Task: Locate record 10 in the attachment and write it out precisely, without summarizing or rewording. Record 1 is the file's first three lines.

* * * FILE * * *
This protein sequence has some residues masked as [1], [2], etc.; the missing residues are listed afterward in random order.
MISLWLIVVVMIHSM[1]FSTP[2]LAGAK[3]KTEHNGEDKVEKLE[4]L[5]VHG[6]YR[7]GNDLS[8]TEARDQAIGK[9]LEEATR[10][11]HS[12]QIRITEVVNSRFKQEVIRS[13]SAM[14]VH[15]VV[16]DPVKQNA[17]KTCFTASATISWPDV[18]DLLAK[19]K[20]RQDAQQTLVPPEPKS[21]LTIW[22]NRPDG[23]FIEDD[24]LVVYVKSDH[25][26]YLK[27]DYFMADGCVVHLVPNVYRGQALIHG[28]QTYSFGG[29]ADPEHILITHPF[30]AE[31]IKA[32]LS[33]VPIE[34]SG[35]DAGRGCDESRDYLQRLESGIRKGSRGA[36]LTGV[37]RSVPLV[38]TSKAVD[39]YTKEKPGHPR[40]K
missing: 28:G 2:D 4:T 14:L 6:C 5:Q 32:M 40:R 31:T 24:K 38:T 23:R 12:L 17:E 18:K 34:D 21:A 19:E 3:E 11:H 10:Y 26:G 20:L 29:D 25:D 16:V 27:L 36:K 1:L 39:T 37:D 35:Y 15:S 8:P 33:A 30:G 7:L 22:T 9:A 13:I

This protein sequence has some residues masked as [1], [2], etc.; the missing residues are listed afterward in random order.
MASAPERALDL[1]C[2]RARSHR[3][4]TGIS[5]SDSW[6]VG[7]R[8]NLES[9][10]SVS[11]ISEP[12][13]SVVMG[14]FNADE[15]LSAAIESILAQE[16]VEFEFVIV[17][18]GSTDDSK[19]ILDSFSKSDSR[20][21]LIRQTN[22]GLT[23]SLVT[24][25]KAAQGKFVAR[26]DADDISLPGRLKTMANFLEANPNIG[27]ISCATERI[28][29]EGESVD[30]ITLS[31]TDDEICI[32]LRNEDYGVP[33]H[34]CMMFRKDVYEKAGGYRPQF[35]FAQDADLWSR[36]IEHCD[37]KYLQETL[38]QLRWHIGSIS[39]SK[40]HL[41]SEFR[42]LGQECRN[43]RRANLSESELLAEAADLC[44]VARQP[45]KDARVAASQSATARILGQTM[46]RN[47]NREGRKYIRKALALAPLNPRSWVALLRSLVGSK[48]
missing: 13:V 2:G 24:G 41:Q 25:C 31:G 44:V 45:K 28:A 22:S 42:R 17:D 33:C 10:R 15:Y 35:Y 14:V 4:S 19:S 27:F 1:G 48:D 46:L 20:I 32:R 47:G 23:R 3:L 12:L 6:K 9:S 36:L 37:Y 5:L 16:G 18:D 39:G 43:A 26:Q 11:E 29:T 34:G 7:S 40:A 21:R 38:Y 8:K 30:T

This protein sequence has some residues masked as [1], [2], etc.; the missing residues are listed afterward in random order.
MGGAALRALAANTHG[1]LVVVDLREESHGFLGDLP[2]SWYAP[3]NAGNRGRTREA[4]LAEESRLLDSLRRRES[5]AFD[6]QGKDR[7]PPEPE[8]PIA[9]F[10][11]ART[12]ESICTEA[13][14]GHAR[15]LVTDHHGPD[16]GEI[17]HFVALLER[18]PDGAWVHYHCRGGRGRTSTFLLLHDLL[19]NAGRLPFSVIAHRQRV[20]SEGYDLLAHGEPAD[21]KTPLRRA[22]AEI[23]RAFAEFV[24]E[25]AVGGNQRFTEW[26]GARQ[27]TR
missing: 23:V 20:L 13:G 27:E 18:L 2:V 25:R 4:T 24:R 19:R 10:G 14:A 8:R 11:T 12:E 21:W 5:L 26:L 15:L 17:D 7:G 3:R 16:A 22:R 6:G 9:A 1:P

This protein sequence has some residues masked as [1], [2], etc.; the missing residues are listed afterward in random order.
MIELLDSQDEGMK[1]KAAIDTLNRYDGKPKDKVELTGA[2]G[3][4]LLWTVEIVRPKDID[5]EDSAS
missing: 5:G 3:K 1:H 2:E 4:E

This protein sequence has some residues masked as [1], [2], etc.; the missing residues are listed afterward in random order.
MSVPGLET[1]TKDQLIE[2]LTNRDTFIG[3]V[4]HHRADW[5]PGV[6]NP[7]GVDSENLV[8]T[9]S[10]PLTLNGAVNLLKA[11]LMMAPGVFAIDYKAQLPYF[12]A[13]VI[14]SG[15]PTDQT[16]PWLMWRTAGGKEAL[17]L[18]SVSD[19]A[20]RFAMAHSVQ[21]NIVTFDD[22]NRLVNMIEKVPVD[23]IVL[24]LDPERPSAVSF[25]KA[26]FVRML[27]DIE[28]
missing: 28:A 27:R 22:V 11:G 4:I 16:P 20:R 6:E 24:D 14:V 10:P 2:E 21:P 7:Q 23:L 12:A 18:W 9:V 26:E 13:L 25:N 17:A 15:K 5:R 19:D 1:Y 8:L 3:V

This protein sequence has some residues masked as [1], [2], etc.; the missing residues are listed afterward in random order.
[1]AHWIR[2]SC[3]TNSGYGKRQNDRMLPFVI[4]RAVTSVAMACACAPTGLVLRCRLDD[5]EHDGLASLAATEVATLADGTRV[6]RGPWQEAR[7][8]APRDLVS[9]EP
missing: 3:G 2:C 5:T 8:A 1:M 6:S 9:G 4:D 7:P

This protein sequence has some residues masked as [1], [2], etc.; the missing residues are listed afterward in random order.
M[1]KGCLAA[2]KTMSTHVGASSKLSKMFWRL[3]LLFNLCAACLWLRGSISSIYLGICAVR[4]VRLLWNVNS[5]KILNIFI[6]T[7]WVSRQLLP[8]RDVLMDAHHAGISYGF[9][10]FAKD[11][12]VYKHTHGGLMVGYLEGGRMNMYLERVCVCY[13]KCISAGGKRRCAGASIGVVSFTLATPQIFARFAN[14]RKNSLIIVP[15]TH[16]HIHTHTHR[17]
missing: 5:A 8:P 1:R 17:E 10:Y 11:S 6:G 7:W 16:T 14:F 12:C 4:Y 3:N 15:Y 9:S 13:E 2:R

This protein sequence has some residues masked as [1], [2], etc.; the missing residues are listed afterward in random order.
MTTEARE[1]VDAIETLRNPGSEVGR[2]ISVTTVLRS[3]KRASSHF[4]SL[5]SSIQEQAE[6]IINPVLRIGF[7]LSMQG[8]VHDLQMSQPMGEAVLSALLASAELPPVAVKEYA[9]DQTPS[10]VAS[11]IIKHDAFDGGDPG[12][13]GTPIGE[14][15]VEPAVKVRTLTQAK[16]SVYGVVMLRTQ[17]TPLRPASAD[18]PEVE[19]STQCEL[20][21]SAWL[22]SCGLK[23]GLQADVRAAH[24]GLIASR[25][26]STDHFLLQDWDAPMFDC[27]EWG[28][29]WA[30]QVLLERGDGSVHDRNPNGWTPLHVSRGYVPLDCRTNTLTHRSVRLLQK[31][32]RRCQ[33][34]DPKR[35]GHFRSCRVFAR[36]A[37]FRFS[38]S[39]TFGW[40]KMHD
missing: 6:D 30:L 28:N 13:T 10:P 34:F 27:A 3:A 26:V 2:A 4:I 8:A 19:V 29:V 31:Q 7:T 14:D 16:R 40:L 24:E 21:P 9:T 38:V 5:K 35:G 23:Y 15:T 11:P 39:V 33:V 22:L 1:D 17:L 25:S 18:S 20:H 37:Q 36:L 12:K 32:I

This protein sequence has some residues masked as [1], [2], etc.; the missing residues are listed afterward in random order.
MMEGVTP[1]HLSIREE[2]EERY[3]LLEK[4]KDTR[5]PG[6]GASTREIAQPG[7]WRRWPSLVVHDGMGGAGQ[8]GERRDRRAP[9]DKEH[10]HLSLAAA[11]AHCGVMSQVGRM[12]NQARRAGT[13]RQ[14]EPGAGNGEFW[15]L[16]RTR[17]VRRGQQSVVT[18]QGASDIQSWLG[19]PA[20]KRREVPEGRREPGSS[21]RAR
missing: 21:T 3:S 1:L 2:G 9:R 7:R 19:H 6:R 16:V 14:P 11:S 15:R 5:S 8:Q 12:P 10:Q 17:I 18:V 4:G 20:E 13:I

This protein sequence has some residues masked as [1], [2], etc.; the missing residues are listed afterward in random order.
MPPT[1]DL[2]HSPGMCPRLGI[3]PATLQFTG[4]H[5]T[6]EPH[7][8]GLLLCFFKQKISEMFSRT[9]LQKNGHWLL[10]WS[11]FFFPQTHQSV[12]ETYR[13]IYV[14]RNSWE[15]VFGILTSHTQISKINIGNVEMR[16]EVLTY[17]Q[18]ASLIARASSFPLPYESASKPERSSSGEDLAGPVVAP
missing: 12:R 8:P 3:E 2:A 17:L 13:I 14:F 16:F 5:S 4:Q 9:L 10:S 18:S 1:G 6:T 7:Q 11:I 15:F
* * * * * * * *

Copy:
This protein sequence has some residues masked as [1], [2], etc.; the missing residues are listed afterward in random order.
MPPT[1]DL[2]HSPGMCPRLGI[3]PATLQFTG[4]H[5]T[6]EPH[7][8]GLLLCFFKQKISEMFSRT[9]LQKNGHWLL[10]WS[11]FFFPQTHQSV[12]ETYR[13]IYV[14]RNSWE[15]VFGILTSHTQISKINIGNVEMR[16]EVLTY[17]Q[18]ASLIARASSFPLPYESASKPERSSSGEDLAGPVVAP
missing: 12:R 8:P 3:E 2:A 17:L 13:I 14:F 16:F 5:S 4:Q 9:L 10:S 18:S 1:G 6:T 7:Q 11:I 15:F